By Shirley Griffith (Photo: Drea Atkins)
January 22, 2018
Charlotte three-piece Amigo swaggers back into the scene to release their third full-length, Amigo and Friends, a follow-up to 2014’s Might Could on January 26. Amigo and Friends is a triumphant record, incorporating everything from gospel-tinged organs to sophisticated brass instrumentation. Album opener “Big Idea” stretches from “Hollywood Town Hall” era Jayhawks to “Own Trip Now” which pulls into mind The Byrds’ cheeky rhythms and plucked guitars while slipping Wes Anderson-worthy wacky noises into the mix.
Amigo consists of Slade Baird (lead vocals, guitar, harmonica), Adam Phillips (percussion, vocals) and Thomas Alverson (bass, vocals). The “and Friends” portion of the album is not only a gracious invite for the listener to become a true amigo, it also pays dues to the myriad of talented musicians that contributed their special flair to the album. Guest artists include Nathan Golub (pedal steel, dobro), Aaron Phillips (woodwinds), Jay Shirley (Hammond organ, Vox Jaguar, piano, Chamberlin) and John Teer (mandolin, fiddle) and 1970s Film Stock’s Eddie Garcia (guitars). Amigo and Friends was mixed and engineered by the legendary Mitch Easter (R.E.M., Let’s Active) at Fideltorium Recordings who said Amigo’s sound is joyous, familiar, and fresh: “You can listen to them for fun or you can listen to them for emotion and resonance. That isn’t easy to achieve, and when a band does it, you realize you are listening to something real and enduring.”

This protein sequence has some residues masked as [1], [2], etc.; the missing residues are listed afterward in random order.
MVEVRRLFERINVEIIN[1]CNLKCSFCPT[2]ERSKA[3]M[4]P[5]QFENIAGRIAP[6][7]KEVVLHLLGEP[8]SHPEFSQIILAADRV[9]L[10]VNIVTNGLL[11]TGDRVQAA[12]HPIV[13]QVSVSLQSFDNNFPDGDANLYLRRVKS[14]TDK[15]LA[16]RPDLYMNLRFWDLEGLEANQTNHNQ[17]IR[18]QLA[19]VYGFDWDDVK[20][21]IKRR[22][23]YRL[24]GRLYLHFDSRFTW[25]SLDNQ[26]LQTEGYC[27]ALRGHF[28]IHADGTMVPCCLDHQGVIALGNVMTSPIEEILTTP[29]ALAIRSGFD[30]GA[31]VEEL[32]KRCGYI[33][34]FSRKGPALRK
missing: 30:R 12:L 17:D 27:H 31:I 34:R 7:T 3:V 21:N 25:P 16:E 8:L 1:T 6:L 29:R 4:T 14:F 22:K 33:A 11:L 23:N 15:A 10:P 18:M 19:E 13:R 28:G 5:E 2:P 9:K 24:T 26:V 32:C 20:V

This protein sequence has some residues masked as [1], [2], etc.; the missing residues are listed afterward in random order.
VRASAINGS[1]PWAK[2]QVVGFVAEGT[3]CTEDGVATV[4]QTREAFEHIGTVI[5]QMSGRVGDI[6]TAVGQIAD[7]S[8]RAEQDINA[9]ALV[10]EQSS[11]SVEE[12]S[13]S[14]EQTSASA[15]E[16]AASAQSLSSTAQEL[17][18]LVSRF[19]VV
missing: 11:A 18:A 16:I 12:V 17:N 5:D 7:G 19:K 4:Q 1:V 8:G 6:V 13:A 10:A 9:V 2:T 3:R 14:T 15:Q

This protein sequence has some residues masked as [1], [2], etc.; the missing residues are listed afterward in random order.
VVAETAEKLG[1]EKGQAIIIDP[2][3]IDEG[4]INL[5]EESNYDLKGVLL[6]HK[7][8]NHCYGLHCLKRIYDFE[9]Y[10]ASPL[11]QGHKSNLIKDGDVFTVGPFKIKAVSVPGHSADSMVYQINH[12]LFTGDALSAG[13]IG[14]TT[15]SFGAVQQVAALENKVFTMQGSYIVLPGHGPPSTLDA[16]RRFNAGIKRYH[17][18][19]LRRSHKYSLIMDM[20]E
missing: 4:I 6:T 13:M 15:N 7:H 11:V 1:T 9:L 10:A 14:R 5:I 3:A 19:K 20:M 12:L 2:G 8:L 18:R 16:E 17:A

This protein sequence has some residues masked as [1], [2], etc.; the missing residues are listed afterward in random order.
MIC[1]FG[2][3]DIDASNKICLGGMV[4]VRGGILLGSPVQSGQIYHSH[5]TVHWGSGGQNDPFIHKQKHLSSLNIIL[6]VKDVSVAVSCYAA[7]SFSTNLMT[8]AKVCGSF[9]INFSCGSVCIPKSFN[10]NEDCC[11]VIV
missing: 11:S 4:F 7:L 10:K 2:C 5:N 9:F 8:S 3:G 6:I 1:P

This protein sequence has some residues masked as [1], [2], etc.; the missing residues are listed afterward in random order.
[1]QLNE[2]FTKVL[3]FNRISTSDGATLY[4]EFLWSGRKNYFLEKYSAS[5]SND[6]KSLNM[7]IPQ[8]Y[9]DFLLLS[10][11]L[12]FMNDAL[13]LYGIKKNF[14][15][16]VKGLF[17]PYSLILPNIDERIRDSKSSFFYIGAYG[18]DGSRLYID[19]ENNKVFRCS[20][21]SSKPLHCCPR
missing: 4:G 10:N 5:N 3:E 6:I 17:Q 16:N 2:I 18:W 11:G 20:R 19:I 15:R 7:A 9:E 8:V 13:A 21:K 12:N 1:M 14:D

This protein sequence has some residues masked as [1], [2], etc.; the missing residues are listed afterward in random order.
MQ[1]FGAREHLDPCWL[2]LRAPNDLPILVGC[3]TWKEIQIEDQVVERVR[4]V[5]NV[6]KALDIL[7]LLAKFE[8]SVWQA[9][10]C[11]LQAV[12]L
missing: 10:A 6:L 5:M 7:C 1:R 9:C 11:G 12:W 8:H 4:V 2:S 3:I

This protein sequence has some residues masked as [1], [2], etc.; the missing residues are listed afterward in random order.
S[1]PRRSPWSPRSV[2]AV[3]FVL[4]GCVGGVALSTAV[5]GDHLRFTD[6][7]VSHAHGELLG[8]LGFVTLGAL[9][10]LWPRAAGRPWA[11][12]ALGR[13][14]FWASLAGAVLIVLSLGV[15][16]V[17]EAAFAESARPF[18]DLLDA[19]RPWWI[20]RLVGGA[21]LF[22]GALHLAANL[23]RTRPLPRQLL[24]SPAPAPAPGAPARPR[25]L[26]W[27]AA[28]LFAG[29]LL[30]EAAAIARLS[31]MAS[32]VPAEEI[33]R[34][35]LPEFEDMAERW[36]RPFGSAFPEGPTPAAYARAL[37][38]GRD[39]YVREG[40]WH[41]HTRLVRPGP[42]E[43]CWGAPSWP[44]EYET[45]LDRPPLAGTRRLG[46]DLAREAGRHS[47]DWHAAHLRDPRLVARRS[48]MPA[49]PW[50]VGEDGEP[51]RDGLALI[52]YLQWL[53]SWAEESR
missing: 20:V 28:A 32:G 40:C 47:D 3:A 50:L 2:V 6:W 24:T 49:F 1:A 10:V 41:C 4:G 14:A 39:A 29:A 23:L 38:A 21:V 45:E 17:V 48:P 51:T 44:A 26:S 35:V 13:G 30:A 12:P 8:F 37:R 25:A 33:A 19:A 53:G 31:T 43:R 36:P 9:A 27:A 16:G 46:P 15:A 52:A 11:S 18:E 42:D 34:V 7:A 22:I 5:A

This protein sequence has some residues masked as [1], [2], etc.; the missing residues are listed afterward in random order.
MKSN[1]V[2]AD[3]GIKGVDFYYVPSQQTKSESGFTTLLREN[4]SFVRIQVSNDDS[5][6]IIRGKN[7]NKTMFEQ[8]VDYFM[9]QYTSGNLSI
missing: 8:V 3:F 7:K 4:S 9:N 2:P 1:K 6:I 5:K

Amigo draws from a number of classic rock ‘n’ roll sounds and allow themselves reprieve from the labors of living by infusing their style with the fun and candid blue-collared corners of punk and Americana while acknowledging the in-between. Respectfully incorporating the best parts of multiple niched rock genres gives Amigo their signature character and animated knack for translating a good time into a good tune.
The band has always delivered as an action-packed trio but the bandmates have truly tuned their styles to work flawlessly together. Blues and rockabilly tones in ”Everybody” swing each other around and bravado ricochets back and forth gunning it between electric guitar solos and frantic, pounding keys. “When I Fool You (Into Loving Me Again)” is an acidic ride off into the sunset, tethered to the dusty ground by Baird’s earnest pleading. Stepping into church, “Bless Your Heart” offers up a proper Southern sermon delivered with sassy quips (we all know what “bless your heart” really means) over fiery organs, clapback beats, and a wailing harmonica. In 2016 Amigo released “I Wanna Live (Cause I Don’t Wanna Die)” as an upbeat single but Amigo and Friends gives us a more solemn rendition of the song, bringing out its simple, raw beauty. A low steel guitar sways in and out of the song’s shadows like a curtain moving in the Sunday morning sunlight, lifted up and down by a haunted, fading wind. The song carves out time to look around and be thankful, reminding you that this is our one shot and “to hate is death, so love someone.”
The album closes with two thoughtful, somber tracks: “Too Far Gone” and “Almost Something Good.” “Too Far Gone” takes a closer look at our own mortality by looking at it from a few angles, then shrugging a couple worries off with possibly (preferably) a few drinks because after all “Where I land, that ain’t up to me, it’s out of my hands.” Album closer “Almost Something Good” is an undressed version of “Big Idea” and it’s fascinating how this intimate version rearranges the whole priority of the song. The track is shy and sincerely heartfelt. Although the attitude is turned way down on this version, the amount of instruments gathering together as amigos is certainly not. Mandolins, multiple guitars, soft drums, seemingly the whole gang comes out to play and wish you well as if they were standing on a porch waving goodbye and to come again soon.